Check out the new issue of our report, created in partnership with Informa Pharma Intelligence, that covers the therapeutics pipeline, clinical targets, developer progress, and more. In the third quarter, highlights include approvals of two new gene therapies in the European Union (EU) and China, growth in the RNA therapeutic space, and a spotlight on non-oncology indications. Read it here.

Stay Connected to Your Professional Hub by Renewing Your Membership

The best way to maintain uninterrupted access to your membership benefits is to renew your membership today! When you renew, you'll continue to enhance your knowledge through access to on-demand professional development cafés, stay on top of the latest research with your subscription to Molecular Therapy, and learn from peers during discounted events (including the Annual Meeting), through 2022. Stay connected to your professional hub and renew today!

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Career Center


Are you looking for a job in the field of gene and cell therapy? Check out the new ASGCT Career Center for great opportunities with industry, government, and academic organizations. Sign up to receive alerts for open jobs in your area.

If you're from a recruiting institution, advertise in the Featured Jobs section to target the 4,000+ audience of The Vector.

Featured Jobs

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Public Policy


ASGCT Backs Expediting of Funding Increases for NIH and FDA 

ASGCT joined 207 other organizations in a letter led by Research!America urging action from Congressional leadership to complete the Fiscal Year 2022 (FY22) appropriations process before the current continuing resolution (CR) expires on December 3. While Congress is proposing robust funding for FDA and NIH in FY22, the government is operating under a CR, which is a temporary measure by which Congress provides flat funding for a limited amount of time. The letter urges Congress to work quickly to attain increased funding for agencies such as the FDA and NIH, which play roles in the development of treatments for the many people living with illnesses such as rare diseases and cancer. ASGCT supports continued innovation of gene and cell therapies by encouraging expeditious funding increases toward research and regulation of clinical development.

Comments to FDA Support CBER Staff Increase, Engagement with Sponsors

ASGCT submitted comments last month to support the Prescription Drug User Fee Act (PDUFA) commitment letter, released in August as part of the reauthorization process of the act for FYs 2023-2027 (PDUFA VII). The act authorizes FDA to collect user fees from companies that produce certain human drug and biological products, and the reauthorization process involves FDA engagement with stakeholders to establish FDA performance goals for the upcoming five-year period. ASGCT’s comments expressed eagerness to assist the FDA in working toward proposed goals, including:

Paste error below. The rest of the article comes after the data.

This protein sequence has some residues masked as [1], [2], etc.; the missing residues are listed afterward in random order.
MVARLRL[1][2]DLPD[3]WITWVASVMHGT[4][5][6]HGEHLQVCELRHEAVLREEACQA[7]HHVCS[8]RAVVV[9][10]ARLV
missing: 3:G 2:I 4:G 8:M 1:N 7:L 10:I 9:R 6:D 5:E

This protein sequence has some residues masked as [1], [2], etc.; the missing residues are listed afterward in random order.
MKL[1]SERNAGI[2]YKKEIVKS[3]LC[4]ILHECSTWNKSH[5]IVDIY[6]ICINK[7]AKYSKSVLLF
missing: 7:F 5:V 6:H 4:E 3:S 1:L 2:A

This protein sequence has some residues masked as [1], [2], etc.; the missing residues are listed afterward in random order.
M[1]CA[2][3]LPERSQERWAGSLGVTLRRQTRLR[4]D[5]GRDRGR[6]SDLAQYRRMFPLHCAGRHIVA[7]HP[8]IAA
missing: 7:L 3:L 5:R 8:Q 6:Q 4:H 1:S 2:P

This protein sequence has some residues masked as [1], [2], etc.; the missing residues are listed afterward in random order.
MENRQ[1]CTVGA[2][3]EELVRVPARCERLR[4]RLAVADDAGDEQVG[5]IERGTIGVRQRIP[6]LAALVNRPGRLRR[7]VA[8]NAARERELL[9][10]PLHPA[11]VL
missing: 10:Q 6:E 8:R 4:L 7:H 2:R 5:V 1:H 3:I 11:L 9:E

• Bolstering support for the Center for Biologics Evaluation and Research (CBER) by hiring 228 new FTEs to meet the increasing challenges and demands in this growing field.

  • Improving engagement and communication between FDA and sponsors through creation of a new meeting type (Type D).

  • Providing common questions and answers regarding gene and cell therapy development.

  • Investing in modernizing CBER’s digital infrastructure.
     

For more details on how the proposed PDUFA goals align with ASGCT’s regulatory policy priorities, subscribe to our policy newsletter, The Advocate.

Bespoke Gene Therapy Consortium Will Accelerate Gene Therapy Development for Rare Diseases

ASGCT has joined forces with FDA, 11 NIH institutes and centers, and more than a dozen other nonprofit groups and private companies to help accelerate the delivery of gene therapies for rare disease patients through the newly launched Bespoke Gene Therapy Consortium (BGTC). This public-private collaboration, managed by the Foundation for the National Institutes of Health (FNIH), aims to optimize and streamline the gene therapy development process to help fill the unmet medical needs of people with many rare diseases, in particular those diseases that are so rare that they challenge the typical commercial development model. Read more on our blog.

Industry News


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2022

ASGCT 25th Annual Meeting

May 16-19, 2022